Animal Collective

Strawberry Jam

(Domino; 2007)

By Jessica Faulds | 26 September 2007

I haven’t heard enough music, haven’t seen enough beauty, haven’t done enough drugs. I haven’t partied hard enough. I haven’t suffered. I have not done the requisite living needed to parse the labels of freak-folk, psych-rock, experimental, noise, electronic, ambient, drone, and goddamn Brian Wilsonishness that trail this and every Animal Collective release and are jettisoned after a few listens because they don’t fit anymore, nor to trace every hairline crack latticed over the pillars of context and history and human experience that support this album. I’m not delicate enough to weigh cultural significance. I can’t -- I don’t want to try to quantify the art-ness of Strawberry Jam.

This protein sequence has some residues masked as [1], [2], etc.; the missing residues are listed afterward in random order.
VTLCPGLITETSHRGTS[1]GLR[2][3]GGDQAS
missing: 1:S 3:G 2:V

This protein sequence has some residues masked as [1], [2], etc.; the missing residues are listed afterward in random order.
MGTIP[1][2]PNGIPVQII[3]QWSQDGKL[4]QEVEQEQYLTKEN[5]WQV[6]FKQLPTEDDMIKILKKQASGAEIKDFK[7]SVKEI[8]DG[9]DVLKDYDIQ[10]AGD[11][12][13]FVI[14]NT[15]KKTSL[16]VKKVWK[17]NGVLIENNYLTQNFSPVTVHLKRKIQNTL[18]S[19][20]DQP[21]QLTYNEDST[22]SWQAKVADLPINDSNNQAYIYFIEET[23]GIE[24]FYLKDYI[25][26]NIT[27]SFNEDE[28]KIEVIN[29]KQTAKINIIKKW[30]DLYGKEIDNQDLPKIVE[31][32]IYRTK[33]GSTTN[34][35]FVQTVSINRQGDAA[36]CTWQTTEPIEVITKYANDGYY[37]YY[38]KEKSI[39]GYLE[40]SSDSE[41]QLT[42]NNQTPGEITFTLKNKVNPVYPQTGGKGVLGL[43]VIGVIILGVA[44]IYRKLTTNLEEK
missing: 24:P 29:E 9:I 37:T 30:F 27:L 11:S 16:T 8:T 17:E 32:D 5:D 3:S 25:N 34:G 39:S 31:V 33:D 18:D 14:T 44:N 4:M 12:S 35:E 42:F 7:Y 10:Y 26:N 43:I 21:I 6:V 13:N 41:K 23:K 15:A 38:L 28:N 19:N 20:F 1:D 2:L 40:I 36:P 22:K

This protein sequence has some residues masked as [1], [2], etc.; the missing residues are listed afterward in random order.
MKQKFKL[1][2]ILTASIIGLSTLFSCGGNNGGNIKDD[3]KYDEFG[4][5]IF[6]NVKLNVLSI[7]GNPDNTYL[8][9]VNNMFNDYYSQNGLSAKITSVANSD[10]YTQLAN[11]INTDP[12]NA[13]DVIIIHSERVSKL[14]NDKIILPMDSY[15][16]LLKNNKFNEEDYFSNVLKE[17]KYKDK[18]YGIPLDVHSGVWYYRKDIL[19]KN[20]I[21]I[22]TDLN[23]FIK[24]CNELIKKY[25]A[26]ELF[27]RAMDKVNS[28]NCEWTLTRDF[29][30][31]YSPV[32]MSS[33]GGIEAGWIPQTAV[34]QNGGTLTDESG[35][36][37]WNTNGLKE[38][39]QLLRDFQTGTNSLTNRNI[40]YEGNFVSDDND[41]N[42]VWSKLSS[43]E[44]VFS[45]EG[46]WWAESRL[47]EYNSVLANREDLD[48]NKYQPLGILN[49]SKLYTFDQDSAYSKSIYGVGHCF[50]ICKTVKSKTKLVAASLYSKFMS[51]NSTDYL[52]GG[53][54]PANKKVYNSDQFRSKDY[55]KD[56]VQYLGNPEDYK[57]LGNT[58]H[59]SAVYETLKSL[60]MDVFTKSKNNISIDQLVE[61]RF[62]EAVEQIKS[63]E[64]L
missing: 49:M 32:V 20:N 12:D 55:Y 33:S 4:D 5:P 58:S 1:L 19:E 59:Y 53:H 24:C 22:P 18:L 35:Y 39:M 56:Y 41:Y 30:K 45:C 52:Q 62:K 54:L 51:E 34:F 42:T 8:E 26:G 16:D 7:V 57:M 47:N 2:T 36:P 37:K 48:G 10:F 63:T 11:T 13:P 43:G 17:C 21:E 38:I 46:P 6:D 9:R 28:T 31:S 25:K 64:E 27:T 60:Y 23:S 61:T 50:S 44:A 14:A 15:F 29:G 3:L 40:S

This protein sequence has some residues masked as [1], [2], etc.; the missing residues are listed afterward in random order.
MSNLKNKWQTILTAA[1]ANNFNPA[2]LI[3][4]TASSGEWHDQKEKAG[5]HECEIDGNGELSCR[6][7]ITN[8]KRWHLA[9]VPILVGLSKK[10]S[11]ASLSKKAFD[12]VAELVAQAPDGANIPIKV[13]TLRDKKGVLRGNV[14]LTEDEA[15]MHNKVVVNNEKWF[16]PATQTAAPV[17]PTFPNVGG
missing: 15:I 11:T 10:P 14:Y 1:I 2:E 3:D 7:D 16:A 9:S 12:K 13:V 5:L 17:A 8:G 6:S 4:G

So let’s just not. Terms like “zeitgeist” and “paradigm” were already bandied about dangerously when Radiohead released Kid A (2000), and I don’t want to go pulling them out again just as the air clears. Yeah, I’ve got a feeling in the pit of my stomach that Strawberry Jam might be kind of “important”, or at least something to mark down for your best-of-year list, and so I ought to be discussing what it all means, where it fits. I know talking about killer hooks, which Strawberry Jam’s got, seems a little puerile when you stack it up against the A-bomb (referring here to “art,” not “Kid”), but when it’s just you, your headphones, and the long trudge to the bus stop, hooks start to seem a little more significant. And if that’s not reason enough to discuss the immediate likeability of this record rather than its teleological thrust towards some unknowable future music, consider this: the sugar-coated moments actually are what make this album progressive, at least for this particular band. If Strawberry Jam isn’t Animal Collective’s Kid A, it’s only because the Collective never wrote a “Creep.” Instead, their transformation is coming from the opposite direction. The music is traveling from some distant hazy atonality, to where it now rests poised at the edge of lucidity, one toe over the line.